By Kevin Moriarity
I pulled my damp T-shirt away from my back with one hand while wiping sweat from my eyes with the other. I was sitting on tarpaper, crouched behind a short wall that surrounded the apartment building’s roof. The only sounds were occasional traffic three floors below and the buzzing of wasps. I picked up a leaf and tossed it into the sky. It came straight down. Conditions were just about perfect for the task at hand.
He wasn’t up yet. He worked, if you can call it that, late at night. I knew quite a bit about his schedule and habits.
My cell phone vibrated. It was the nursing home.
“Hello… Hi Jackie. How is everything in paradise today?”
“No change. Well, thanks for letting me know. Talk to you tomorrow. Bye.”
It was the same phone conversation every day for the past 17 months. My wife was still unconscious, but breathing on her own. The doctors called it a coma.
Two young men had knocked her off her bicycle on the trail. The cameras on the bridge caught most of it – one shoving the other into my wife’s path. The jury deemed it an accident. But the sneer the young thug directed my way as he left the courtroom told me otherwise.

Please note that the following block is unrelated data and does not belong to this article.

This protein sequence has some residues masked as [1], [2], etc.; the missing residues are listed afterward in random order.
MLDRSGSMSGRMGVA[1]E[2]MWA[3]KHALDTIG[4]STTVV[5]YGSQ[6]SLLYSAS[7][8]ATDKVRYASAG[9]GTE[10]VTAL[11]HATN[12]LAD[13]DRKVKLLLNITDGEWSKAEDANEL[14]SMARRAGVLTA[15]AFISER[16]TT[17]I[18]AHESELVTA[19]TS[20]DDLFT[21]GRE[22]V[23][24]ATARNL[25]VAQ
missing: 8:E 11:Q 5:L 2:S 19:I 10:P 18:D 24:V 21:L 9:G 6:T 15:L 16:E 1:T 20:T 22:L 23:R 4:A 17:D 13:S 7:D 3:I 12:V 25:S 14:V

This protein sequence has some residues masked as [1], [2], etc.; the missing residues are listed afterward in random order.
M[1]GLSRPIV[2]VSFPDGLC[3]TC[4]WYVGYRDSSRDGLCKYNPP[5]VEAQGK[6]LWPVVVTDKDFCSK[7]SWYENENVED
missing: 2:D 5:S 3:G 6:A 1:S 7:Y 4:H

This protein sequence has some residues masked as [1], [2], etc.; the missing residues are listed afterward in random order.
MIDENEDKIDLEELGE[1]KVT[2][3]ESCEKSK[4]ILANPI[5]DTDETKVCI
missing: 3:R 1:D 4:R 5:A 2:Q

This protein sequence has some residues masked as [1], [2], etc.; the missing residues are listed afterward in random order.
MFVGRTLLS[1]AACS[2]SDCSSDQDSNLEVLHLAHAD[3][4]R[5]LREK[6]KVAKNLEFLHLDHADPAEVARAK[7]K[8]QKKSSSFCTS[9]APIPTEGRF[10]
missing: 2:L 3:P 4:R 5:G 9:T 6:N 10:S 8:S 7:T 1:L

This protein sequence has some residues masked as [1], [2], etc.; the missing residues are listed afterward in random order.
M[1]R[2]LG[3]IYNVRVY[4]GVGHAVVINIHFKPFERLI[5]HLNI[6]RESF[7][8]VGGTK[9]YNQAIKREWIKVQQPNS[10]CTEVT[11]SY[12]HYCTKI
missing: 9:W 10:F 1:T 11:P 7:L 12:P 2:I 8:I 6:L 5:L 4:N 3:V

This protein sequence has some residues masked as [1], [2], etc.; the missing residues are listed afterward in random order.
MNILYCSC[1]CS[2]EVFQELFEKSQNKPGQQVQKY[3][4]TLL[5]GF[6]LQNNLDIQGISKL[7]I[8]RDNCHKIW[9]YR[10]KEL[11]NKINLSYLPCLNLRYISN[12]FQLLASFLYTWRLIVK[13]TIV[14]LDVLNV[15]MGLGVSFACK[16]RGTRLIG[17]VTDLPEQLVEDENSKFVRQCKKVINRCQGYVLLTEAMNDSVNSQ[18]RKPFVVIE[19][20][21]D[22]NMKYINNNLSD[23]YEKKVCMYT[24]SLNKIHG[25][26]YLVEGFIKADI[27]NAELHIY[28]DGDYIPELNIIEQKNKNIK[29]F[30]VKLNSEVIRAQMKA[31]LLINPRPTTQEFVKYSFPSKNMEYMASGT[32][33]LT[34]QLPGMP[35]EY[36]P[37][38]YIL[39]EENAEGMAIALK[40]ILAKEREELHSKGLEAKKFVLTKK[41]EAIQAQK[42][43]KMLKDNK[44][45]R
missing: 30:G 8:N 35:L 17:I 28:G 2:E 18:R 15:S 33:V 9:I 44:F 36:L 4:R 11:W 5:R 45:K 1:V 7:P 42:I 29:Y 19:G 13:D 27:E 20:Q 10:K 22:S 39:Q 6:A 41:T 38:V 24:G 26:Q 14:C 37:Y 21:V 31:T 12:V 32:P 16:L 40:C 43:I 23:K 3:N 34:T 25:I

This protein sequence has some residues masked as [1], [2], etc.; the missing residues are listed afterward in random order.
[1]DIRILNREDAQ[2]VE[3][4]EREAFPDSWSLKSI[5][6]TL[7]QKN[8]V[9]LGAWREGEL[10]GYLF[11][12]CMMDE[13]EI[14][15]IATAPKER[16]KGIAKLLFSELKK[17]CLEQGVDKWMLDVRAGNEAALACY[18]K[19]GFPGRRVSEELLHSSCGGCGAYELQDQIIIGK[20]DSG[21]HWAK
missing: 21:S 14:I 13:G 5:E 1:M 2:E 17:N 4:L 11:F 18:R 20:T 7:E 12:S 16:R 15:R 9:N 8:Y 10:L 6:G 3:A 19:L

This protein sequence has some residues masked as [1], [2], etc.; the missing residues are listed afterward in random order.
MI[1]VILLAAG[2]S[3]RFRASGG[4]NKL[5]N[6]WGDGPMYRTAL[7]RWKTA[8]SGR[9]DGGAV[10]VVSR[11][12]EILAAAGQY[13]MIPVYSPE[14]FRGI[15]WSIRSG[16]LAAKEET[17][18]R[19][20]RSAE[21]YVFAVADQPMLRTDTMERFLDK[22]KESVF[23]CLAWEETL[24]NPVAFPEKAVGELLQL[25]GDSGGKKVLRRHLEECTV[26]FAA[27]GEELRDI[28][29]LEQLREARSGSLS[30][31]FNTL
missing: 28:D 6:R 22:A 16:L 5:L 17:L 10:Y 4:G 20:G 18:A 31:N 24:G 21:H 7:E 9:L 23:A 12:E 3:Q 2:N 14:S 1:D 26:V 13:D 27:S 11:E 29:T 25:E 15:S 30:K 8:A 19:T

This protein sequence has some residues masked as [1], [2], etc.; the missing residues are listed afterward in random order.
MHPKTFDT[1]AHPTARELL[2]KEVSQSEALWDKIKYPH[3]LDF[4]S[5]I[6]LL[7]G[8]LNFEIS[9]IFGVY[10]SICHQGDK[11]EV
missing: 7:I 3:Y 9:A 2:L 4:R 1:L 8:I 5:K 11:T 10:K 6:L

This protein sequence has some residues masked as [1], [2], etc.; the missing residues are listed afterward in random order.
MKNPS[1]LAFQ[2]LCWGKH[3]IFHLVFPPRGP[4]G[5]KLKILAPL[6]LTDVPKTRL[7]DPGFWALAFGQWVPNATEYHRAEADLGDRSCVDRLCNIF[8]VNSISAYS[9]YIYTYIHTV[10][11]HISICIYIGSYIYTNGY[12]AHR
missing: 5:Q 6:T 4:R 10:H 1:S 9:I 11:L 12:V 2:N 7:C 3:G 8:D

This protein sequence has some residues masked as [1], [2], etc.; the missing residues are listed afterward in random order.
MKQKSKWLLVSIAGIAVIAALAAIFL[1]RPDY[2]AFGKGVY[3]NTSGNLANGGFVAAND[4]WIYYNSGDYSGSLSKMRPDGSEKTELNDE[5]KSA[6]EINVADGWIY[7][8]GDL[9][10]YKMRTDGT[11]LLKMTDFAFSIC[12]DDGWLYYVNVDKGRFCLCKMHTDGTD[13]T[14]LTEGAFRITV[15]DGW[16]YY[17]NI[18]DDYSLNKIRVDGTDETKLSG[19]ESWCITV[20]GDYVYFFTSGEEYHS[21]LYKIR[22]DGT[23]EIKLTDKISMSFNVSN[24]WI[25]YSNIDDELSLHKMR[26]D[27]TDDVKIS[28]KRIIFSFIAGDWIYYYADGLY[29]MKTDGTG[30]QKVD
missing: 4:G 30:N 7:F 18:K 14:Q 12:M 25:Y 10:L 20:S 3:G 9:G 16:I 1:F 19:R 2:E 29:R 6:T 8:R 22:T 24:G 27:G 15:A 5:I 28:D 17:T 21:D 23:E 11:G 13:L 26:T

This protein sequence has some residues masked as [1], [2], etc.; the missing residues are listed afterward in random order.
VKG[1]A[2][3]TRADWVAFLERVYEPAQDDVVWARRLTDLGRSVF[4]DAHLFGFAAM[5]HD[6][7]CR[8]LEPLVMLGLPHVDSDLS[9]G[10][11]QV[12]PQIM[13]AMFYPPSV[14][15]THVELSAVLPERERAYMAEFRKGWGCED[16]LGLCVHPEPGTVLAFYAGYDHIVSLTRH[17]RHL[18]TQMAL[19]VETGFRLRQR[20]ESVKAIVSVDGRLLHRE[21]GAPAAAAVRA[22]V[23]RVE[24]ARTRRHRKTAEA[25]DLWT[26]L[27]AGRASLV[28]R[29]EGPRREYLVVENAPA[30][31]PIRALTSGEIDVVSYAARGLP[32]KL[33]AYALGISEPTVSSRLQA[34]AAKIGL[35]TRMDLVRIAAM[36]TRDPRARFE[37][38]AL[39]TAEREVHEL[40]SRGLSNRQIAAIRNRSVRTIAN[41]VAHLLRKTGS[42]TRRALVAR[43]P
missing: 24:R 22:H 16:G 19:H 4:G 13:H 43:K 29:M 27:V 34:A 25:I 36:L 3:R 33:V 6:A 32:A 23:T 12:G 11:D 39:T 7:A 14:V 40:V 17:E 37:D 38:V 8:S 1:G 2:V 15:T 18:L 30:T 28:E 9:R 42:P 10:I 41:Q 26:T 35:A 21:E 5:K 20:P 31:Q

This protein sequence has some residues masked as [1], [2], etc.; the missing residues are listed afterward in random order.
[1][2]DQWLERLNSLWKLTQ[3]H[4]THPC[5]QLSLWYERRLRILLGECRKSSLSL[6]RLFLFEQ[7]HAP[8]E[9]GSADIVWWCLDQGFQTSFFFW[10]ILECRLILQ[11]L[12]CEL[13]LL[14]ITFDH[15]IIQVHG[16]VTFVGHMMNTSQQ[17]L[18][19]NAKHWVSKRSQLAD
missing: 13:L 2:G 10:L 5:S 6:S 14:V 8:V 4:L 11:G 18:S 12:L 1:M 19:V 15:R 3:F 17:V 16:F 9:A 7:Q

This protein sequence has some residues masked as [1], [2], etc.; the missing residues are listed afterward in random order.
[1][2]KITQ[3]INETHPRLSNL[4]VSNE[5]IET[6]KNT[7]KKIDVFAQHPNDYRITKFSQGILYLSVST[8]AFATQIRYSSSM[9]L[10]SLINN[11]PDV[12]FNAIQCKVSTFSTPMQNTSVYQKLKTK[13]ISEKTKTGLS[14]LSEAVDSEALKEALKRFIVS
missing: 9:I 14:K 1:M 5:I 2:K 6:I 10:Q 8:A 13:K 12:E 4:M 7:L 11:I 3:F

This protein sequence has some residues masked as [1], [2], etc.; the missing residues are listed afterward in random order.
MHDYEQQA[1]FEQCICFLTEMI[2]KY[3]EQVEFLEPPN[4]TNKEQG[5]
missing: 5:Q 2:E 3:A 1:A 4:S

I thought I saw movement in the third floor, fifth-from-the-left-apartment. I put my eye to the scope and watched the blinds slide open. I took a deep breath and moved my finger to the trigger.
One more deep breath and I squeezed ever so gently.
Kevin Moriarity spent a couple of decades working in the software business. A bunch of that time was spent writing software manuals and procedures. That got a bit dull, so he decided to give fiction a try. He also cofounded Waterline Writers – a community of writers and writing enthusiasts in Batavia, IL.